AutoNumber KeyField1, KeyField2;
Or, you can use an extended format, like this:
Autonumber KeyField1, KeyField2 USING '
Now, how cool is that?
At first glance, it sounds like we should always use the optional “name space” parameter, just like we do in the AutoNumber function. However, my testing shows the opposite. Using the shorter form of the AutoNumber command generates perfect sequential integer keys, and it happens very fast – virtually in no time. It feels as if Qlik simply dropped the Symbols for the specified fields and used the index instead.
On the other hand, the AutoNumber with the USING setting, took some time to get performed. It feels as if Qlik had to rebuild the index from scratch. Perhaps, it allows developers to place multiple key fields in the same “name space”. I’m still trying to figure out why someone would want to do that, knowing that this option will not allow as much memory savings as the simpler option. If you can find a compelling reason to do so, please tell me about it in comments below.
When I shared the news with my colleagues from the Masters Summit team, Barry Harmsen got so excited that he immediately created a little utility that allows you to automatically AutoNumber all of your key fields. You can find Barry’s article here. Next, Barry discovered that the AutoNumber command allows wildcards, which makes his utility… er, less-than-super-useful… “Oh well, it was still a cool exercise to do!” – said Barry in response.
So yes, you can AutoNumber all of your key fields at once, especially if you use any kind of a consistent naming convention for your keys. For example:
AutoNumber '%*'; – if your keys fields always begin with the %-sign.
AutoNumber '*_Key'; – if your key fields always end with the word ‘_Key’
Notice that you should use quotes when using wildcards for your fields.
That’s it, boys and girls! These are all the exciting news I have for you today – well, other than reminding you that the next Master Summit sessions are coming soon to Amsterdam and to Washington, DC. And, in addition to our “traditional” track for QlikView and Qlik Sense developers, we are excited to introduce a new “API track” for Web developers that want to extend Qlik Sense functionality with extensions, mashups, apps that use the Qlik Core platform, and more. This class is one of a kind, and it’s delivered in parallel with our traditional Qlik content.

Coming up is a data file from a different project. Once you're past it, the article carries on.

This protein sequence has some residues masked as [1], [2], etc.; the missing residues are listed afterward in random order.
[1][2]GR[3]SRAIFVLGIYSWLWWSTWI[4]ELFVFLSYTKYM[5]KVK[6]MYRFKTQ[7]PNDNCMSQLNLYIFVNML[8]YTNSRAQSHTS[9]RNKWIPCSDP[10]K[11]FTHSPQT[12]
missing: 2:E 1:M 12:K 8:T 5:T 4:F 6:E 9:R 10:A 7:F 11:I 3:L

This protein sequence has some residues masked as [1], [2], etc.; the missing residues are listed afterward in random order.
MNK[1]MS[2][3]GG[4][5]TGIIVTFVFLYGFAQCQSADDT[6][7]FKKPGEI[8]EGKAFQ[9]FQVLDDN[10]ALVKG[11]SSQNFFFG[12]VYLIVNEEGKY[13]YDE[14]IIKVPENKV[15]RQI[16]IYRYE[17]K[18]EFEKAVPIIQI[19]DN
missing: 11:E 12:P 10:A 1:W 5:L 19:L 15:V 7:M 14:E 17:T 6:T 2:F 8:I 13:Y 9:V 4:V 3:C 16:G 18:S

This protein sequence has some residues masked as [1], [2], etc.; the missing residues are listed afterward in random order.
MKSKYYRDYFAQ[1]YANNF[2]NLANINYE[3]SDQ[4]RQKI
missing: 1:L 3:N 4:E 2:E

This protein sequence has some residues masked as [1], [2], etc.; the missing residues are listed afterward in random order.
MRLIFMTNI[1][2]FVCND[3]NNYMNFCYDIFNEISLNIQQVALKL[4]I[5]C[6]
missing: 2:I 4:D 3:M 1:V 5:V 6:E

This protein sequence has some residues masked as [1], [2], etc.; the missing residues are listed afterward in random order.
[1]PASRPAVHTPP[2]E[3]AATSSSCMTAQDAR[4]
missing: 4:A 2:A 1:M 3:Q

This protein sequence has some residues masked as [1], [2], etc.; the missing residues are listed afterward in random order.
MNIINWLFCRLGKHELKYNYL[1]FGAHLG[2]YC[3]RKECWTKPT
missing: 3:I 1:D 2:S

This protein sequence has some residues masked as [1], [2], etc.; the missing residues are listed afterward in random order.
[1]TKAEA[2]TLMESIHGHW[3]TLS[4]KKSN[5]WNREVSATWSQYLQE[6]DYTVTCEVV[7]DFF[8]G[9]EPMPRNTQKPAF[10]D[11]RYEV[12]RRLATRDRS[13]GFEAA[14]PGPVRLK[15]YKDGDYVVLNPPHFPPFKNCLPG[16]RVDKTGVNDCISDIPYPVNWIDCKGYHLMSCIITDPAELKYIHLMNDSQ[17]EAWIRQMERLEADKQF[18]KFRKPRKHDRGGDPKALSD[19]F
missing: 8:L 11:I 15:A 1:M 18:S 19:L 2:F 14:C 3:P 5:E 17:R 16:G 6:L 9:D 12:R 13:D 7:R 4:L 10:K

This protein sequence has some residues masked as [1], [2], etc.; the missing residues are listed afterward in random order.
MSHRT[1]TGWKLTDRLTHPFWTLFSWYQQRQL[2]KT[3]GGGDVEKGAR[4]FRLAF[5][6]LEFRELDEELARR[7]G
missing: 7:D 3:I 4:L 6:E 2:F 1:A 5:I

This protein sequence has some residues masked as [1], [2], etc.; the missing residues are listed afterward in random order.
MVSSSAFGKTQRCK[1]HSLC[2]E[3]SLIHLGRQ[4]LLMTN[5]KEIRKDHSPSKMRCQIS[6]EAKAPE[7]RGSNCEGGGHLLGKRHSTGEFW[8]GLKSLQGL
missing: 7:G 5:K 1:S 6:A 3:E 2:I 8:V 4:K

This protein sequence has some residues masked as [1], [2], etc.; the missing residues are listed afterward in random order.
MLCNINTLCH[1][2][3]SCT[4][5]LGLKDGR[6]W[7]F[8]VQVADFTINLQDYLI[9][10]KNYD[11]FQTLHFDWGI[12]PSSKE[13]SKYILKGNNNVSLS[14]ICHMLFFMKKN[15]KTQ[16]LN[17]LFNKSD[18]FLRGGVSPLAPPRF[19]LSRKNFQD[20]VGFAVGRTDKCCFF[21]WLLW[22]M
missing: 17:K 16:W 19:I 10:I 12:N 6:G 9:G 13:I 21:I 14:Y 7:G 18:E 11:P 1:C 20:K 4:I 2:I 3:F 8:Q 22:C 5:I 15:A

At this time, the early bird pricing has expired, but for the readers of this article, I got an agreement with the Masters to honor the Early Bird Price for two more weeks. Use the promo code AUTONUMBER during registration to get the Early Bird price until October 21st. See you at the Summit?
And it also works in Partial Reload!
(Yes, I’m a partial reload addicted, I use it whenever I can while developing my apps)
Great post. Is there a reverse to AutoNumber? I find AutoNumber really helpful when dealing with large data sets and merging them together for ETL purposes but in order to reach the end goal, I have to drag the original values in a separate column. Given the translation of the Key Values and Number are already in the memory during the load script, I was wondering if there is a command that we can use to “Un-AutoNumber” at the end of the process. Thanks in advance.